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Madeline Stuart at Fashion Week: the Right to Dream

Madeline isn't our daughter. Madeline is blond, Louise is brunette. Madeline is 20 years old, Louise is 7 months, Madeline is Australian, Louise is French. They don't have a lot in common, except for a 47th chromosome in every cell of their bodies.
09/11/2015 08:38am ET | Updated September 11, 2016
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New York Fashion Week isn't the kind of event that usually draws my attention, but this year, a very special person is going to be walking the runway. For several months, Madeline Stuart, a young Australian girl with Down syndrome and more than 400,000 fans on Facebook, has been on track to making her dream come true: becoming a professional model. I have been following her journey on social media for the past few months.

Last July, my husband and I wrote a post about her. It is even more topical today. Here it is:

Madeline isn't our daughter. Madeline is blond, Louise is brunette. Madeline is 20-years-old, Louise is 7 months, Madeline is Australian, Louise is French. They don't have a lot in common, except for a 47th chromosome in every cell of their bodies.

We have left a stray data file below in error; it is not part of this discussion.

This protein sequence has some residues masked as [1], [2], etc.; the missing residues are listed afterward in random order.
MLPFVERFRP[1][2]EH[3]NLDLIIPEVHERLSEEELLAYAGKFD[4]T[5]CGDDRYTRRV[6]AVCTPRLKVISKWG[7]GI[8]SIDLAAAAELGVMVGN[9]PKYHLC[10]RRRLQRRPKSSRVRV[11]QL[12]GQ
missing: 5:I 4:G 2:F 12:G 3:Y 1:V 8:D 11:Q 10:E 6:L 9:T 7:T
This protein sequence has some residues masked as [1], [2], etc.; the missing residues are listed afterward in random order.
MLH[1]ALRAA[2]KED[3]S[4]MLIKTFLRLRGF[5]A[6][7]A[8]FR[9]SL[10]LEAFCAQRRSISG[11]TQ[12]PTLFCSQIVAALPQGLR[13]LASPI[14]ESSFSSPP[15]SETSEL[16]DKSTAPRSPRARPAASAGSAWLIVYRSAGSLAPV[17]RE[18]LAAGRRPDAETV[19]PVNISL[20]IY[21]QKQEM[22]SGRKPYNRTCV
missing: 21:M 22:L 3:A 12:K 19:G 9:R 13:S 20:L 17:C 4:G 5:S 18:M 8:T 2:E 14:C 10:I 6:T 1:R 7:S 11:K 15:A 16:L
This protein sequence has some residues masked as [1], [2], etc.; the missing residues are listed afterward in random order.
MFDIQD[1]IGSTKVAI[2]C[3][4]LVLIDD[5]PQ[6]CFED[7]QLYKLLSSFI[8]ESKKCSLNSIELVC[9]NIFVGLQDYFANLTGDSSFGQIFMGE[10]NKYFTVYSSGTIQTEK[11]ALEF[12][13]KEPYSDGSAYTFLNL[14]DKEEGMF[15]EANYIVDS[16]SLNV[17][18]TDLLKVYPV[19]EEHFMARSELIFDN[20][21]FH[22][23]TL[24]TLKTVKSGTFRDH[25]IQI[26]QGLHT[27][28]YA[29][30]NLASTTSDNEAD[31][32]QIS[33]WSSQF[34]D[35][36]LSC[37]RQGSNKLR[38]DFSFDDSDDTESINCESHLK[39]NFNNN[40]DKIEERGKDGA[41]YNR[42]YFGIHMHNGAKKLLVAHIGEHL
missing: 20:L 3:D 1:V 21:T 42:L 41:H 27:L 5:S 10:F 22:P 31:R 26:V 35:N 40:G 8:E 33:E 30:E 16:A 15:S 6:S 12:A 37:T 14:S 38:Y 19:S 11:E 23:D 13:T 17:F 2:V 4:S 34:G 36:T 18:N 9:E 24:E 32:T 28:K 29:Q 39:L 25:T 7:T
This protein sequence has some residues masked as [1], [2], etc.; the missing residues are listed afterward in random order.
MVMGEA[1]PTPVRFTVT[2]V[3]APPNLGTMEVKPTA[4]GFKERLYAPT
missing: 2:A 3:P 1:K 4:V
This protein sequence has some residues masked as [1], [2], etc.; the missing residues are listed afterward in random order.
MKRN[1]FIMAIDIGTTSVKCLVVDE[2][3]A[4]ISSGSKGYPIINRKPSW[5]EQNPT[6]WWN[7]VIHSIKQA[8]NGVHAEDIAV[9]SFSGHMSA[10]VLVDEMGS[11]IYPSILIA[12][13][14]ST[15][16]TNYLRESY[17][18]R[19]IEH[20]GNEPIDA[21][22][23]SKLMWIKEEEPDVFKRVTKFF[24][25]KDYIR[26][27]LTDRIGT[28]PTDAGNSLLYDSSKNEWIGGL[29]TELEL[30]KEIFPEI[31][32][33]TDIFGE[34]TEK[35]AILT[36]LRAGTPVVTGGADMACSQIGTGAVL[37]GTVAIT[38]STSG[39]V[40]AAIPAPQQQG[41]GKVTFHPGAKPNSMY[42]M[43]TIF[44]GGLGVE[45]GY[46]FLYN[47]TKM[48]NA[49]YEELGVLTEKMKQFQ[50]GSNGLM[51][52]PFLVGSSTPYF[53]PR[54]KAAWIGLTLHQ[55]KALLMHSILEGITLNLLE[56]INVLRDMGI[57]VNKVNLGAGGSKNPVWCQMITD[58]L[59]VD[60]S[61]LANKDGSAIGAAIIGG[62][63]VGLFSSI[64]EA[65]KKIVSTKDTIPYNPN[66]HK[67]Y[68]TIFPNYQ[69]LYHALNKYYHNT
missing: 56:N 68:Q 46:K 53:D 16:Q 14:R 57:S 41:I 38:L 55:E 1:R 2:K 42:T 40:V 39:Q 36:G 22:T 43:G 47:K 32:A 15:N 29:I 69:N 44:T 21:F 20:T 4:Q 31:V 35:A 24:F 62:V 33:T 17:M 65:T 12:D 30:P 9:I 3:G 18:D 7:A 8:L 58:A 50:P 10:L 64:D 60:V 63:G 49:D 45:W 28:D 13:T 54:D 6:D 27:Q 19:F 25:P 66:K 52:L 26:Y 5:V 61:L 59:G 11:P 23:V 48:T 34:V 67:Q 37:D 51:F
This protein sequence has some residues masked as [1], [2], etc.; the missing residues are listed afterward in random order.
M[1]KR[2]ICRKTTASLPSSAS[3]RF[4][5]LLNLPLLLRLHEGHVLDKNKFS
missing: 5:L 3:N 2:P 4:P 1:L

She isn't our daughter, but we're proud of Madeline. Because, as a little girl, Madeline didn't have a lot of friends, and today she has 400,000 of them on Facebook. Because she has opened the eyes of thousands of "normal" people and has "changed what is considered "beautiful." And because she has accomplished her dream, regardless of what people think and what they told her in the past.

Like Chris who learned to drive, Emmanuel Joseph, a violinist, Madison who sang at the opening ceremony of the Special Olympics in Los Angeles, and like thousands of others.

Perhaps Louise will dream someday of breeding horses in the American mid-west (or at least that's what her mom would like!). Or of becoming an elementary school teacher. Or President of the Republic. Maybe she won't be any of that, and it doesn't really matter.

When a baby who is different is born, the very first thing that is taken away from his parents is the dream, the essential need that they feel to imagine this future being, a sum of all their expectations.

After that, it's this same drive that people try to take away from the child as he is growing up. Madeline, Chris, Joseph, remind us as parents, as children, and as everyone else who is "different," that people are so quick to put in a box, that dreaming is a right. Dreams are the driving force of change.

The amazing photos taken at the Edison Photographer: Erica A. Nichols www.ericanichols.com Maddy is styled by Daniel...

Posted by Madeline Stuart on Thursday, August 13, 2015

This post originally appeared on HuffPost France and has been translated from the original French.